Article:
If Giants players want to kneel for the national anthem in peaceful protest this fall, coach Joe Judge told the Daily News on Monday that the organization is going to “support the players.”

The first-year head coach said the Giants have not yet discussed in detail how they will proceed on game days. But when asked if he would be O.K. with players kneeling and if he would join them, Judge said his and the organization’s goal will be to support the course of action that is important to their players.

“We’re gonna support the players,” Judge told the News Monday in a one-on-one phone interview. “We’re gonna support the players, and we’re gonna have conversations leading up to the preseason games and the regular season games. We’ve had a lot of conversations as a team. However, we have not talked specifically about anything on game day.

“So the answer is we’re gonna support the players and we’re gonna take the time to talk as a team,” Judge added. “That’s with the players, with coaches and ownership listening and being involved. But we’re gonna do what we have to do to support the players.”

Judge, 38, obviously is not taking the kind of stand here that the Houston Texans GM and coach Bill O’Brien recently made when he told the Houston Chronicle: “Yeah, I’ll take a knee — I’m all for it.”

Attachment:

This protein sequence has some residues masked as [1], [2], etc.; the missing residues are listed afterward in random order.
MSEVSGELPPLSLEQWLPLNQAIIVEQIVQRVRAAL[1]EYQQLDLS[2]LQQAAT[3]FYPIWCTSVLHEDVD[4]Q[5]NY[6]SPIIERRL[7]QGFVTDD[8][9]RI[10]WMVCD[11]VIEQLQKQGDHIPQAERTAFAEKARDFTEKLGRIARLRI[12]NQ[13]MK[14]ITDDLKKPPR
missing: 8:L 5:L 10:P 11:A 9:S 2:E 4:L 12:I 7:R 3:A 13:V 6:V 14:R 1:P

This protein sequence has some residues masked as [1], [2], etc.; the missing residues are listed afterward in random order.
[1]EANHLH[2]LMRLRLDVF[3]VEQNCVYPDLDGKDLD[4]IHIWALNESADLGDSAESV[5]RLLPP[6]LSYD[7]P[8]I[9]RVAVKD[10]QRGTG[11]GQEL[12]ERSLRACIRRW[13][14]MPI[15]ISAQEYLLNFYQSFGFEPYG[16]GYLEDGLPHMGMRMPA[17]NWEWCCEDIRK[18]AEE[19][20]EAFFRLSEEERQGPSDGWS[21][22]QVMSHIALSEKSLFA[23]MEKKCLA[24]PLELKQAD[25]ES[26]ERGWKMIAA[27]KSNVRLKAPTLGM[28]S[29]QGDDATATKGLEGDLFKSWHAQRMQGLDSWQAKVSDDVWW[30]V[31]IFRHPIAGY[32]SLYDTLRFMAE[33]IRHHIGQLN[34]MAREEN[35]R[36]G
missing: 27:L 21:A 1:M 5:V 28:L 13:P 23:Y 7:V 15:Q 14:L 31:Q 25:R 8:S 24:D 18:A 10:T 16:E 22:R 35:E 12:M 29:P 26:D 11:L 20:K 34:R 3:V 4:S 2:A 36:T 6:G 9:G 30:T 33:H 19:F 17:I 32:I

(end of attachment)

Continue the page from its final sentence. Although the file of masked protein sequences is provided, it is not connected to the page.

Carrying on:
But Judge’s general message of support for whatever the Giants decide is noteworthy considering the club’s recent history on this issue.

In May 2018, co-owner John Mara helped craft a (short-lived) national anthem policy requiring NFL players and staff to stand. And Mara told SiriusXM NFL Radio at the time:

“I think certainly we hope that our players stand for the (anthem) this year. I think it’s the right thing to do. We’ve been supportive of those in the past who have decided to protest, but I think we’ve gotten to a point now where it’s become such a divisive issue that I think it’s important that we come out of here with a policy that everybody can respect and adhere to.”

None of the three Giants who knelt for the anthem in 2017 — Olivier Vernon, Landon Collins and Damon Harrison — remain on the team.

While the Giants still have to discuss how they’ll proceed on game days, however, Judge’s team has spent the last couple weeks having daily conversations on the racial injustice and police brutality that was forced to the forefront of the nation’s consciousness these last few weeks.